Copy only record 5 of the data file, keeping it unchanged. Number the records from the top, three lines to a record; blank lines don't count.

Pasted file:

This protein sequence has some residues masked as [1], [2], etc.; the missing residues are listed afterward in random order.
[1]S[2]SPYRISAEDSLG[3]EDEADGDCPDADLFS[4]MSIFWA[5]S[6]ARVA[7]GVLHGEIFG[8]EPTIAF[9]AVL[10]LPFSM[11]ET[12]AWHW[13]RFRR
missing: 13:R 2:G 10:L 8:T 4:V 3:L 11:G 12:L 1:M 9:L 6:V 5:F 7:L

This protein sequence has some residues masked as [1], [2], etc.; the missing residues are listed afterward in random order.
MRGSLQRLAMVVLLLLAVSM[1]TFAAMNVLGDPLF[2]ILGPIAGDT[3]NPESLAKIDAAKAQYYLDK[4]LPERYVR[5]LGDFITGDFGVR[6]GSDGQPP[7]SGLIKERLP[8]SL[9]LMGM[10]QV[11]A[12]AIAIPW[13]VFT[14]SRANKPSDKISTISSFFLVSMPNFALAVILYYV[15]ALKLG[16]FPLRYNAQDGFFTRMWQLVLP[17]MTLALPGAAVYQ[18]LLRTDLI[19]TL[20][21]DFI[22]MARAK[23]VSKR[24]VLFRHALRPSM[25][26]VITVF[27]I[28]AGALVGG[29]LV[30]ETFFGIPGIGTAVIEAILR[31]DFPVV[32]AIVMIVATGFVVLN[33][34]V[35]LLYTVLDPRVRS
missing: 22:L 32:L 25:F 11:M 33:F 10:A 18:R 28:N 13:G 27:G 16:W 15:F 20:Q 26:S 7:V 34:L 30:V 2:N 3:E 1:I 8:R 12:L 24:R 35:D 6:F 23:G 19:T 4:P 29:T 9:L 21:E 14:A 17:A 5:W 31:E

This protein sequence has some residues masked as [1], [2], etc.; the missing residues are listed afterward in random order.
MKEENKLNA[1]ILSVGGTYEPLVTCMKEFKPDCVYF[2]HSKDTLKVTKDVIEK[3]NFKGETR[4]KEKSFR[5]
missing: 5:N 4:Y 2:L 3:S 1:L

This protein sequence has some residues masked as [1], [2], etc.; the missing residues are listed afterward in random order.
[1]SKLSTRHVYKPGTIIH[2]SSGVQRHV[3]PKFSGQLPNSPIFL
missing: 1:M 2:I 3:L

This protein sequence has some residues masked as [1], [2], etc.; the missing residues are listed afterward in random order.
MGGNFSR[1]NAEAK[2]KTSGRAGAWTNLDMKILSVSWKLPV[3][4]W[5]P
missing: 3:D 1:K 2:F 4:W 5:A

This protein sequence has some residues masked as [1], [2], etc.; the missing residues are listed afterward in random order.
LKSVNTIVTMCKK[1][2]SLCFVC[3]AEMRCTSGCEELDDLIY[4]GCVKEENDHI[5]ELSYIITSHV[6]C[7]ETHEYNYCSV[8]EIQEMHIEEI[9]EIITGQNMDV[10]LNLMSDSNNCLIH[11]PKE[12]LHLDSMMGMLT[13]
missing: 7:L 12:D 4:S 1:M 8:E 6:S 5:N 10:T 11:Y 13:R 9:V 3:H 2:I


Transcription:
This protein sequence has some residues masked as [1], [2], etc.; the missing residues are listed afterward in random order.
MGGNFSR[1]NAEAK[2]KTSGRAGAWTNLDMKILSVSWKLPV[3][4]W[5]P
missing: 3:D 1:K 2:F 4:W 5:A